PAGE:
Thoughts on Colorado, 2008 – April 23, 2022 (113/365)

I thought I’d write about my experiences in Colorado yet again. The photos have been arranged in a nice layout, and all that’s left is to fill in the text boxes before producing a PDF preview, and when I’m happy with that I’m sending the book out to be printed. 

Let’s start from the start of the trip. I was already pretty happy after what we already went through in California. I mean, our 2005 trip was wonderful, but this year we were coming back and I had a Nikon D40 with me this time, accompanied by a narcissistic urge to prove my worth in the field of photography. 

I took some awesome shots from the plane, and I remember thinking it’s nice to be above the clouds for once. When we got to California, the shooting continued. I shot whatever I could – Aaron, Hazel, the family… I even went around and got hassled by the subdivision guard because he thought my shooting was a security threat. I took pictures of Paul, the dude in a wheelchair asking for a quarter, near the Filipino restaurant in National City. Long exposure shots, panoramas for ‘globe’ composites, man… I was in a state of exploration, now that I think about it, and looking back at my shots, it was clear that I was learning.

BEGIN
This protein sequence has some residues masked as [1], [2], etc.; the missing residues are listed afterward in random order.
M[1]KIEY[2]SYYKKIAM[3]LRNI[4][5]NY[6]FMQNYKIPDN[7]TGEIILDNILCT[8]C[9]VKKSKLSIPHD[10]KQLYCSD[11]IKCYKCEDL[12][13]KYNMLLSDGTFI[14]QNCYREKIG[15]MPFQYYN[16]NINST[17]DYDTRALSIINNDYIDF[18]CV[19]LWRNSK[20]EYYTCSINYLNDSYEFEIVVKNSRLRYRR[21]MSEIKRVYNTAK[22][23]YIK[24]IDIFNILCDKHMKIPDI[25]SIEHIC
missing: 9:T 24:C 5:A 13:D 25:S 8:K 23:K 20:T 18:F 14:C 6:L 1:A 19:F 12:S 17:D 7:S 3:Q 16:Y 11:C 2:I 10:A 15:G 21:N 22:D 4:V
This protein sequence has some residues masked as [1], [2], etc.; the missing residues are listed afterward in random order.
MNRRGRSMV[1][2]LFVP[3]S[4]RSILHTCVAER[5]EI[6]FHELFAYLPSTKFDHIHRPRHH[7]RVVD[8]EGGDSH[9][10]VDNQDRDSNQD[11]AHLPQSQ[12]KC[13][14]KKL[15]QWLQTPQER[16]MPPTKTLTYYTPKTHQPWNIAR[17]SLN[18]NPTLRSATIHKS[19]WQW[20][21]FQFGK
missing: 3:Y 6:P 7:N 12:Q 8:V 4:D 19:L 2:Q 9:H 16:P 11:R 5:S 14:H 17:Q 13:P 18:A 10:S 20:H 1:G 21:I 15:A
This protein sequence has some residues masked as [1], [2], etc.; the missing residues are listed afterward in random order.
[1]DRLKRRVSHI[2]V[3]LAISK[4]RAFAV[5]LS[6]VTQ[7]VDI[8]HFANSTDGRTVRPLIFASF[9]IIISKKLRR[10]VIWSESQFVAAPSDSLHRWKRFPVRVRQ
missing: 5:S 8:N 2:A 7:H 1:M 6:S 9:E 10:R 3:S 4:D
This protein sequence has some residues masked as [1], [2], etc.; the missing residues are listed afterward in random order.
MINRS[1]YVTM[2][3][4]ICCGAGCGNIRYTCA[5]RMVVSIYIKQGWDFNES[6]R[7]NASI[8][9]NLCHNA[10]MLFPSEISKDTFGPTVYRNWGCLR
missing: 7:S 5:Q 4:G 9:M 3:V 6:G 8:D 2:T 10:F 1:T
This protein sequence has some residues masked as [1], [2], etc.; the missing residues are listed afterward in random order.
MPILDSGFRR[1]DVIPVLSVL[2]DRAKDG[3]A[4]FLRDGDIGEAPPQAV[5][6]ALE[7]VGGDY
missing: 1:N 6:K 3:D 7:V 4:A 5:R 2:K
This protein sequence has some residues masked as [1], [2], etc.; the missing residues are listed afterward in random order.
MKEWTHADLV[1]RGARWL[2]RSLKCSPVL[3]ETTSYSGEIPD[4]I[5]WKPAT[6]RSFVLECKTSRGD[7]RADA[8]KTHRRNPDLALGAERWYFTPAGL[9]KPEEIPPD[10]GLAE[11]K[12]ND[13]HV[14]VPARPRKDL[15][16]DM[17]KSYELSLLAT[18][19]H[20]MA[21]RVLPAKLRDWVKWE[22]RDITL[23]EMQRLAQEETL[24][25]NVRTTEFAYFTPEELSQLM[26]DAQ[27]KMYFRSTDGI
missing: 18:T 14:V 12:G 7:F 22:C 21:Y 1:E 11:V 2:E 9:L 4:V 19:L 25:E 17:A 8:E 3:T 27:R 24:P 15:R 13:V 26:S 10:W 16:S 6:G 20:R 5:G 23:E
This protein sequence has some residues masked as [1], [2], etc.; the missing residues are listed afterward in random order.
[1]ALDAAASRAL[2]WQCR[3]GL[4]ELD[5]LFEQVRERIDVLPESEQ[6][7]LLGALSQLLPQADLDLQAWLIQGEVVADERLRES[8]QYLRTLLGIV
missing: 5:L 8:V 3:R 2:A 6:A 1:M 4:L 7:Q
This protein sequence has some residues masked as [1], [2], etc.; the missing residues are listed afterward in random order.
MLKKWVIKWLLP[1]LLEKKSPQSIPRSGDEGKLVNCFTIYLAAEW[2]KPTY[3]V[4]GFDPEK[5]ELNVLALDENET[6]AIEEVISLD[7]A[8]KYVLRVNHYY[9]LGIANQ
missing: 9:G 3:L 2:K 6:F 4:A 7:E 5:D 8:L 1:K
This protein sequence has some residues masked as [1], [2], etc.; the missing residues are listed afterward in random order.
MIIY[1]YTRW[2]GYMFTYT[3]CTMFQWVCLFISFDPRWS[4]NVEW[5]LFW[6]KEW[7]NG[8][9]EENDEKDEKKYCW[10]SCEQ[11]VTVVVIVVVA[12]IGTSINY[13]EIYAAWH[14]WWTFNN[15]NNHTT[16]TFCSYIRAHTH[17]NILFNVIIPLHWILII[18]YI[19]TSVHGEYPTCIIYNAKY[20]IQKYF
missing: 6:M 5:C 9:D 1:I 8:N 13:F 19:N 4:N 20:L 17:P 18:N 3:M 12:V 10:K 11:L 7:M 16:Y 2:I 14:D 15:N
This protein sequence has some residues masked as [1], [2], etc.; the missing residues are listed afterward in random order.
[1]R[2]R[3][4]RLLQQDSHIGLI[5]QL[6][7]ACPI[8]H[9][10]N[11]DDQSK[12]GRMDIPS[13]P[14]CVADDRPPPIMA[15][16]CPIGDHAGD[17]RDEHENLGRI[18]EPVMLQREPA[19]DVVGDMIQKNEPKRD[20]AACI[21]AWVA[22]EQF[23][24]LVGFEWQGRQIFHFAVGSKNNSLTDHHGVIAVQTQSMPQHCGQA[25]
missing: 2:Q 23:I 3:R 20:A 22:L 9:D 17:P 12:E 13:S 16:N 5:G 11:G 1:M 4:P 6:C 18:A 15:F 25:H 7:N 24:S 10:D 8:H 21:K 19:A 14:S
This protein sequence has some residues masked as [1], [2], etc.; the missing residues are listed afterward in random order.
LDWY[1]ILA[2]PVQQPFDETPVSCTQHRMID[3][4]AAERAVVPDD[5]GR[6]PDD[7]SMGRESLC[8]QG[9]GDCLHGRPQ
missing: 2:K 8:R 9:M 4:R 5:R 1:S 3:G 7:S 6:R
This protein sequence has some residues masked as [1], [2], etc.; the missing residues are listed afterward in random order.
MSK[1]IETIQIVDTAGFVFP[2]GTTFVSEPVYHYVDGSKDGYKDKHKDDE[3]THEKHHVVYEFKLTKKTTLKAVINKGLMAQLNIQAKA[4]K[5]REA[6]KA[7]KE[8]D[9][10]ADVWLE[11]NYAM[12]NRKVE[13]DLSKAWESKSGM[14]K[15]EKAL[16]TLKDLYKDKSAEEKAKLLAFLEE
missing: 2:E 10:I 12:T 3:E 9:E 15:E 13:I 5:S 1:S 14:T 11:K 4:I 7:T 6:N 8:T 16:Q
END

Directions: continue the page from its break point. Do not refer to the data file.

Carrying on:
Of course I couldn’t resist mentioning the other side to my motivation – see, before I left for the States I sent a message to Chelmi. It was the ‘Hail Mary’ message Pastor Poppo advised me to send out, to which he added, ‘If she replies then good, if she doesn’t reply then good also’. I arrived only to see that she responded. So we started talking again.